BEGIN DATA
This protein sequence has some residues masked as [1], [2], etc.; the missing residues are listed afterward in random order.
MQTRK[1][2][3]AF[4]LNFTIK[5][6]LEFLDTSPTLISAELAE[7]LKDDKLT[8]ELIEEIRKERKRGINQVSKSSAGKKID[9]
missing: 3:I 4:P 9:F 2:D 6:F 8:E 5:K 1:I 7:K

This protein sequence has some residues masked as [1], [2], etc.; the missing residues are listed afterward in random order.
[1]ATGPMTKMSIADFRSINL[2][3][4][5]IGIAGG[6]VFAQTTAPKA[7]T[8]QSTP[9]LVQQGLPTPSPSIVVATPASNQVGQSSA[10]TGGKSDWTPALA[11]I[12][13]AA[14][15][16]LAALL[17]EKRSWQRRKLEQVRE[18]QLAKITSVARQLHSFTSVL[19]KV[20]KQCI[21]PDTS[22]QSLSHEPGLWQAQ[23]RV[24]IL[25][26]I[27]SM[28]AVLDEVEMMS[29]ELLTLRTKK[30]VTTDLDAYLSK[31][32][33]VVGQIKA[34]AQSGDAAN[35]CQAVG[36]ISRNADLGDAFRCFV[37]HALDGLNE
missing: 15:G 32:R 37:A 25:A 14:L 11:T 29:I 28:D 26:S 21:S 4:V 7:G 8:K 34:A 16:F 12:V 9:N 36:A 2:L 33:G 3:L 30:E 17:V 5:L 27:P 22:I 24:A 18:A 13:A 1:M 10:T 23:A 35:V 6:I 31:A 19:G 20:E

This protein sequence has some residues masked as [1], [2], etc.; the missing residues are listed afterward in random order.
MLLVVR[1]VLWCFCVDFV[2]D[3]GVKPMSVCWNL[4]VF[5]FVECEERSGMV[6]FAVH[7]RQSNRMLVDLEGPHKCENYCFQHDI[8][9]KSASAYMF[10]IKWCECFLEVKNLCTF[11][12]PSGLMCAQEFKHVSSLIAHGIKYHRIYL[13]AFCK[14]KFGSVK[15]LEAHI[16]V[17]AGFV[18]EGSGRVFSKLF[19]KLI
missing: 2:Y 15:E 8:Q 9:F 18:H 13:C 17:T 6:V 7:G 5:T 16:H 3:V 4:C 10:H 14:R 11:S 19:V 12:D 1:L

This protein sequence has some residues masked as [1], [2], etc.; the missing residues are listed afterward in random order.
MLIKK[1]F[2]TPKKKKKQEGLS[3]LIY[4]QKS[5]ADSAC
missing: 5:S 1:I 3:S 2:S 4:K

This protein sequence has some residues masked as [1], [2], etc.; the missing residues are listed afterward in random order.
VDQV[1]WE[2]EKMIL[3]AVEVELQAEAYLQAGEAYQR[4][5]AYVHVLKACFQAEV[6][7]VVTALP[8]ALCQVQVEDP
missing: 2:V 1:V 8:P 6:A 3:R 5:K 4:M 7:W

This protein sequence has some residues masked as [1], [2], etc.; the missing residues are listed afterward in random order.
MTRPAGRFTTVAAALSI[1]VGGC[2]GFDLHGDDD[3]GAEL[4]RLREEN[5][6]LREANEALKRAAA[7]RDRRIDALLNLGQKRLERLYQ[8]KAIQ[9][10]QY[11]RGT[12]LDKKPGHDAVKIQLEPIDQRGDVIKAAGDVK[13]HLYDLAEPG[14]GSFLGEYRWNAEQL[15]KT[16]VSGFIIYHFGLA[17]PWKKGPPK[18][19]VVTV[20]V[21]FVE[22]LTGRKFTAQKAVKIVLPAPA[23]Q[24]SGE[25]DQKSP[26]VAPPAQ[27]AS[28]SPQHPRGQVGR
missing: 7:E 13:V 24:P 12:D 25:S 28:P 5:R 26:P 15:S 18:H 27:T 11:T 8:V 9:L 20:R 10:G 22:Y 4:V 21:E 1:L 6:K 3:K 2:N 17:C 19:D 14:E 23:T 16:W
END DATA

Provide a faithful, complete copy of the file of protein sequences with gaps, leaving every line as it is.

This protein sequence has some residues masked as [1], [2], etc.; the missing residues are listed afterward in random order.
MQTRK[1][2][3]AF[4]LNFTIK[5][6]LEFLDTSPTLISAELAE[7]LKDDKLT[8]ELIEEIRKERKRGINQVSKSSAGKKID[9]
missing: 3:I 4:P 9:F 2:D 6:F 8:E 5:K 1:I 7:K

This protein sequence has some residues masked as [1], [2], etc.; the missing residues are listed afterward in random order.
[1]ATGPMTKMSIADFRSINL[2][3][4][5]IGIAGG[6]VFAQTTAPKA[7]T[8]QSTP[9]LVQQGLPTPSPSIVVATPASNQVGQSSA[10]TGGKSDWTPALA[11]I[12][13]AA[14][15][16]LAALL[17]EKRSWQRRKLEQVRE[18]QLAKITSVARQLHSFTSVL[19]KV[20]KQCI[21]PDTS[22]QSLSHEPGLWQAQ[23]RV[24]IL[25][26]I[27]SM[28]AVLDEVEMMS[29]ELLTLRTKK[30]VTTDLDAYLSK[31][32][33]VVGQIKA[34]AQSGDAAN[35]CQAVG[36]ISRNADLGDAFRCFV[37]HALDGLNE
missing: 15:G 32:R 37:A 25:A 14:L 11:T 29:I 28:D 26:S 21:S 4:V 7:G 8:K 34:A 16:F 12:V 9:N 36:A 2:L 33:G 3:L 30:E 17:V 5:L 27:P 22:I 24:A 18:A 13:A 1:M 10:T 23:A 35:V 6:I 31:A 19:G 20:E

This protein sequence has some residues masked as [1], [2], etc.; the missing residues are listed afterward in random order.
MLLVVR[1]VLWCFCVDFV[2]D[3]GVKPMSVCWNL[4]VF[5]FVECEERSGMV[6]FAVH[7]RQSNRMLVDLEGPHKCENYCFQHDI[8][9]KSASAYMF[10]IKWCECFLEVKNLCTF[11][12]PSGLMCAQEFKHVSSLIAHGIKYHRIYL[13]AFCK[14]KFGSVK[15]LEAHI[16]V[17]AGFV[18]EGSGRVFSKLF[19]KLI
missing: 2:Y 15:E 8:Q 9:F 18:H 13:C 17:T 6:V 7:G 5:T 16:H 3:V 4:C 10:H 14:R 11:S 19:V 12:D 1:L

This protein sequence has some residues masked as [1], [2], etc.; the missing residues are listed afterward in random order.
MLIKK[1]F[2]TPKKKKKQEGLS[3]LIY[4]QKS[5]ADSAC
missing: 5:S 1:I 3:S 2:S 4:K

This protein sequence has some residues masked as [1], [2], etc.; the missing residues are listed afterward in random order.
VDQV[1]WE[2]EKMIL[3]AVEVELQAEAYLQAGEAYQR[4][5]AYVHVLKACFQAEV[6][7]VVTALP[8]ALCQVQVEDP
missing: 2:V 1:V 8:P 6:A 3:R 5:K 4:M 7:W

This protein sequence has some residues masked as [1], [2], etc.; the missing residues are listed afterward in random order.
MTRPAGRFTTVAAALSI[1]VGGC[2]GFDLHGDDD[3]GAEL[4]RLREEN[5][6]LREANEALKRAAA[7]RDRRIDALLNLGQKRLERLYQ[8]KAIQ[9][10]QY[11]RGT[12]LDKKPGHDAVKIQLEPIDQRGDVIKAAGDVK[13]HLYDLAEPG[14]GSFLGEYRWNAEQL[15]KT[16]VSGFIIYHFGLA[17]PWKKGPPK[18][19]VVTV[20]V[21]FVE[22]LTGRKFTAQKAVKIVLPAPA[23]Q[24]SGE[25]DQKSP[26]VAPPAQ[27]AS[28]SPQHPRGQVGR
missing: 7:E 13:V 24:P 12:D 25:S 28:P 5:R 26:P 15:S 18:H 27:T 11:T 8:V 9:L 20:R 10:G 22:Y 4:V 21:E 1:L 6:K 3:K 2:N 17:C 19:D 14:E 23:T 16:W